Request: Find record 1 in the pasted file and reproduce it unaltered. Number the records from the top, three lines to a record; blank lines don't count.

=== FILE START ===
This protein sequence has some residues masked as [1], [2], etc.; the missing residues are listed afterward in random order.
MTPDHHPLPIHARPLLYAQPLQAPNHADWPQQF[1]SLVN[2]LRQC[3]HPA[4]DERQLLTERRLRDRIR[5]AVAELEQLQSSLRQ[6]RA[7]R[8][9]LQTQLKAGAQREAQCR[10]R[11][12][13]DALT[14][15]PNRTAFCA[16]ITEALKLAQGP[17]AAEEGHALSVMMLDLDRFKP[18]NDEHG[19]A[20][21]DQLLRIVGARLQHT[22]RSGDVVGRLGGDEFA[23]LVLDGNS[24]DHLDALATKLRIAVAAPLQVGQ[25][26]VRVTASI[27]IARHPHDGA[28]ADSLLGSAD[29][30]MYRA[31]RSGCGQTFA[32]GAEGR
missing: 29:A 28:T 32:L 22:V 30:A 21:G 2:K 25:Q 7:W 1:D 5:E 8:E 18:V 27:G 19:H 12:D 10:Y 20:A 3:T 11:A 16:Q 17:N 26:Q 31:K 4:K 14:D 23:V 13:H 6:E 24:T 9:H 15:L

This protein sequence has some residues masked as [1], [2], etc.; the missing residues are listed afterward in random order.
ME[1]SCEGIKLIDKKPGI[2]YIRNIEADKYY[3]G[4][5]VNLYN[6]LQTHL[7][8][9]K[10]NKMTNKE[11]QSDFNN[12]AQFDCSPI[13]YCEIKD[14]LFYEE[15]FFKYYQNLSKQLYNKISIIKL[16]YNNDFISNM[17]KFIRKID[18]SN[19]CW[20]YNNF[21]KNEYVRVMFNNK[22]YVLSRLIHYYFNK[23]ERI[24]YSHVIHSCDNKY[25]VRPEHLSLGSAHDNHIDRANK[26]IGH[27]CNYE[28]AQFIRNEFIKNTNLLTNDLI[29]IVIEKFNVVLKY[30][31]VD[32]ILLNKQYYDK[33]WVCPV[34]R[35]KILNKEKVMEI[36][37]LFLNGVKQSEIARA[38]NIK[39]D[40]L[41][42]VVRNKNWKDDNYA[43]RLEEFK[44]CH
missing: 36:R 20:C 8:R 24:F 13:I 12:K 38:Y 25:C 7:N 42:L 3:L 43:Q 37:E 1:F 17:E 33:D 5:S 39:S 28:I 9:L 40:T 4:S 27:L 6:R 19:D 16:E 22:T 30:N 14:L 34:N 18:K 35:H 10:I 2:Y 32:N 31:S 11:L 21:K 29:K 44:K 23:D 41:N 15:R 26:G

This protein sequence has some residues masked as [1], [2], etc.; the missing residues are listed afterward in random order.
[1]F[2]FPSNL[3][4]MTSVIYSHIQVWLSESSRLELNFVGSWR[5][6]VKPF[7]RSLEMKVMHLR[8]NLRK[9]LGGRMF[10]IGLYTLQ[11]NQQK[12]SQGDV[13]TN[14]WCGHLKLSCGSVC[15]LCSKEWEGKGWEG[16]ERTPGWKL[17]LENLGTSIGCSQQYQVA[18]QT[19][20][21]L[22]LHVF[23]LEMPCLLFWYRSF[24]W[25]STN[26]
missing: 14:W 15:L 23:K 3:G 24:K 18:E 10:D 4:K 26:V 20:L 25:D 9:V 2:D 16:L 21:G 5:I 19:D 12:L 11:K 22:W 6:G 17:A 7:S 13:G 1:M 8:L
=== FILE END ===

This protein sequence has some residues masked as [1], [2], etc.; the missing residues are listed afterward in random order.
MTPDHHPLPIHARPLLYAQPLQAPNHADWPQQF[1]SLVN[2]LRQC[3]HPA[4]DERQLLTERRLRDRIR[5]AVAELEQLQSSLRQ[6]RA[7]R[8][9]LQTQLKAGAQREAQCR[10]R[11][12][13]DALT[14][15]PNRTAFCA[16]ITEALKLAQGP[17]AAEEGHALSVMMLDLDRFKP[18]NDEHG[19]A[20][21]DQLLRIVGARLQHT[22]RSGDVVGRLGGDEFA[23]LVLDGNS[24]DHLDALATKLRIAVAAPLQVGQ[25][26]VRVTASI[27]IARHPHDGA[28]ADSLLGSAD[29][30]MYRA[31]RSGCGQTFA[32]GAEGR
missing: 29:A 28:T 32:L 22:V 30:A 21:G 2:K 25:Q 7:W 1:D 5:E 8:E 18:V 27:G 19:H 12:D 10:Y 20:A 3:T 11:A 16:Q 17:N 26:Q 31:K 4:K 14:D 23:V 13:H 6:E 24:T 9:H 15:L